Trigonometry, which developed out of the ancient Greeks’ yearning to comprehend how celestial bodies move, allowed them to foresee the future. The majority of what we learn about this topic in school is derived from these celestial sources; the astronomer Regiomontanus described it as “the foot of the stairway to the stars” in the 15th century.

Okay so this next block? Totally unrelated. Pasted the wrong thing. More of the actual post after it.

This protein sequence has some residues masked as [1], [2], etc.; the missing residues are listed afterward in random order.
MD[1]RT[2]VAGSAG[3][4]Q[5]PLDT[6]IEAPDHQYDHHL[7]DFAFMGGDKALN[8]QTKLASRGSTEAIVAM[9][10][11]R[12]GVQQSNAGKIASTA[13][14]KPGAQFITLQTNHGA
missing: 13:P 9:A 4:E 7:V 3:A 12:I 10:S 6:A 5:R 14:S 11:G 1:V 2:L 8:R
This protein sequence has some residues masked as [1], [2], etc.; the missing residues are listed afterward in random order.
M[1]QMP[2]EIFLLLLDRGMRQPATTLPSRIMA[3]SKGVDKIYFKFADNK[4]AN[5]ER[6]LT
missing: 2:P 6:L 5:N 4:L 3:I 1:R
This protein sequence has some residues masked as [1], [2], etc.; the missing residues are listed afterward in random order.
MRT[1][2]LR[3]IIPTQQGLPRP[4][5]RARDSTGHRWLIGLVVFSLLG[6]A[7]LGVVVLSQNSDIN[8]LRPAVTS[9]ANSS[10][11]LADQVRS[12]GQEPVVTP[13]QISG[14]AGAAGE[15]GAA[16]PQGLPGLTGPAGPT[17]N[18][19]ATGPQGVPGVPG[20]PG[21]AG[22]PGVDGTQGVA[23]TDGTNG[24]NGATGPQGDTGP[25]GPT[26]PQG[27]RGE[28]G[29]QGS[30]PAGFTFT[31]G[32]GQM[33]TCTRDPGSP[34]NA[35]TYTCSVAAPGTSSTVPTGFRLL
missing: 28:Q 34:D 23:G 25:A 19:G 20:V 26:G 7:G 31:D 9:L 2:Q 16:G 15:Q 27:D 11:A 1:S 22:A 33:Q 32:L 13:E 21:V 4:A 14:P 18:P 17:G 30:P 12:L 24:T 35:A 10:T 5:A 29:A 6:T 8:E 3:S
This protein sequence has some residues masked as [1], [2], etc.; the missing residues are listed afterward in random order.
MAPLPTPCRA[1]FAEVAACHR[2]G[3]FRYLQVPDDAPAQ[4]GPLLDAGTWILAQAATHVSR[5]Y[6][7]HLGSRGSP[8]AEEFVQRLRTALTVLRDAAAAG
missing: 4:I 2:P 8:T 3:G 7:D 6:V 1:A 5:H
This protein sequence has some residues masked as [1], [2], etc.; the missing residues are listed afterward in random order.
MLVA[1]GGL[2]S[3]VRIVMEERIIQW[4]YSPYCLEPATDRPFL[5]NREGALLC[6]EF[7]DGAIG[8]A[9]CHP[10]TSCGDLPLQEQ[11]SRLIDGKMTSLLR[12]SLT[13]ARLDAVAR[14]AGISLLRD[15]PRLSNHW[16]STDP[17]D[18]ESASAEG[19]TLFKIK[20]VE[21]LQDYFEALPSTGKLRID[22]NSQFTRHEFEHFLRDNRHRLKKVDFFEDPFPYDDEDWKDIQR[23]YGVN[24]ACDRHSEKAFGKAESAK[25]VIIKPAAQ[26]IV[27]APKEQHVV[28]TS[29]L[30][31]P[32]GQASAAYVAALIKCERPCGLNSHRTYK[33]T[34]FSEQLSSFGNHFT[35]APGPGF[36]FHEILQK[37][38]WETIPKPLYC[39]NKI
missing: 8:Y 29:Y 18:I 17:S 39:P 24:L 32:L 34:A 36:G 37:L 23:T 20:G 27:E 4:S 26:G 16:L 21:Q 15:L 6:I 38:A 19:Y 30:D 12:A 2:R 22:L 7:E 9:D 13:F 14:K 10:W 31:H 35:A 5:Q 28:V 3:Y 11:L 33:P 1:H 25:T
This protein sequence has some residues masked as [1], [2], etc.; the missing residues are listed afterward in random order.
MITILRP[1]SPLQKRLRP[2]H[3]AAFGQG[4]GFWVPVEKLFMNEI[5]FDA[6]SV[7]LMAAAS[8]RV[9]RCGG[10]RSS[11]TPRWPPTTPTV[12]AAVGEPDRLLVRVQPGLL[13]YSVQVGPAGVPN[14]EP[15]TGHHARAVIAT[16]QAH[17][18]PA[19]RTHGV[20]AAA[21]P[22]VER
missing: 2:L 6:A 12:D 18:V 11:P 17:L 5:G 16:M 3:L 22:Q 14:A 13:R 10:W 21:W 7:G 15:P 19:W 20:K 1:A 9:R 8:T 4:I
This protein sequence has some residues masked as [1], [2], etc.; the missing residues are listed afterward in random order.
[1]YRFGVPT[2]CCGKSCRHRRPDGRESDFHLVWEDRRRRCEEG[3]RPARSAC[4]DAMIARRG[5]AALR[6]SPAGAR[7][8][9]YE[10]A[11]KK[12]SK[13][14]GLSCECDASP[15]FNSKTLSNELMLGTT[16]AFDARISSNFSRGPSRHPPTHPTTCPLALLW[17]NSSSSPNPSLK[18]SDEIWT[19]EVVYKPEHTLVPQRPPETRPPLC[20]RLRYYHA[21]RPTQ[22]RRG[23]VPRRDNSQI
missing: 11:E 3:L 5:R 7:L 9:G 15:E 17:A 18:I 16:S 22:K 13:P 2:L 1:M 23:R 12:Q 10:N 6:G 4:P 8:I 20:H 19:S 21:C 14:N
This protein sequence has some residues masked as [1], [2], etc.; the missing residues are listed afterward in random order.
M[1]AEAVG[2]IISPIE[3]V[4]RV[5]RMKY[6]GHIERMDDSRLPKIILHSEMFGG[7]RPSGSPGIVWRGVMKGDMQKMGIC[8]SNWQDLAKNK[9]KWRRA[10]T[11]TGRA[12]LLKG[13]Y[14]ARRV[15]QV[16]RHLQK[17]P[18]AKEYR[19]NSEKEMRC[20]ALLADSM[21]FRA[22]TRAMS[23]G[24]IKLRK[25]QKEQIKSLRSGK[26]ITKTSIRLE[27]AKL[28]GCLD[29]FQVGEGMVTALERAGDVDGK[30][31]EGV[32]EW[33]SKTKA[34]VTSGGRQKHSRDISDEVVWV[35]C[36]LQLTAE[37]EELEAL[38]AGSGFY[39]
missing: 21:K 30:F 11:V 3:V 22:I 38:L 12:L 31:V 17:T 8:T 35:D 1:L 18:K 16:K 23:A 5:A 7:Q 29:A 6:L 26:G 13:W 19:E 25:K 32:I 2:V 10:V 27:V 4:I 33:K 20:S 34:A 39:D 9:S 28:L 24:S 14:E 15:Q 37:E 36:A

In this Very Short Introduction, Glen Van Brummelen demonstrates how trigonometry bridges mathematics and science. Trigonometry is now crucial in forecasting cyclical phenomena like animal populations and ocean tides. It has traveled historically through significant cultures like medieval India and the Islamic World, as well as academic fields like geography and even religious activity. In addition, trigonometry has played a significant role in some of our most astounding mathematical breakthroughs. Its interactions with the idea of infinite produced the Taylor and Fourier series, two of contemporary science’s most useful instruments. Exponential and trigonometric functions were shockingly combined with the advent of complex numbers, giving rise to some of science’s most exquisite formulas and potent modeling tools. Van Brummelen concludes by demonstrating how trigonometry enables us to investigate the weird new worlds of non-Euclidean geometries, presenting absurd possibilities for the geometry of space. Indeed, one of those new geometries, the spherical one, brings us full circle back to the early European and Greek navigators who utilized it to map their routes through the skies and on the surface of the globe.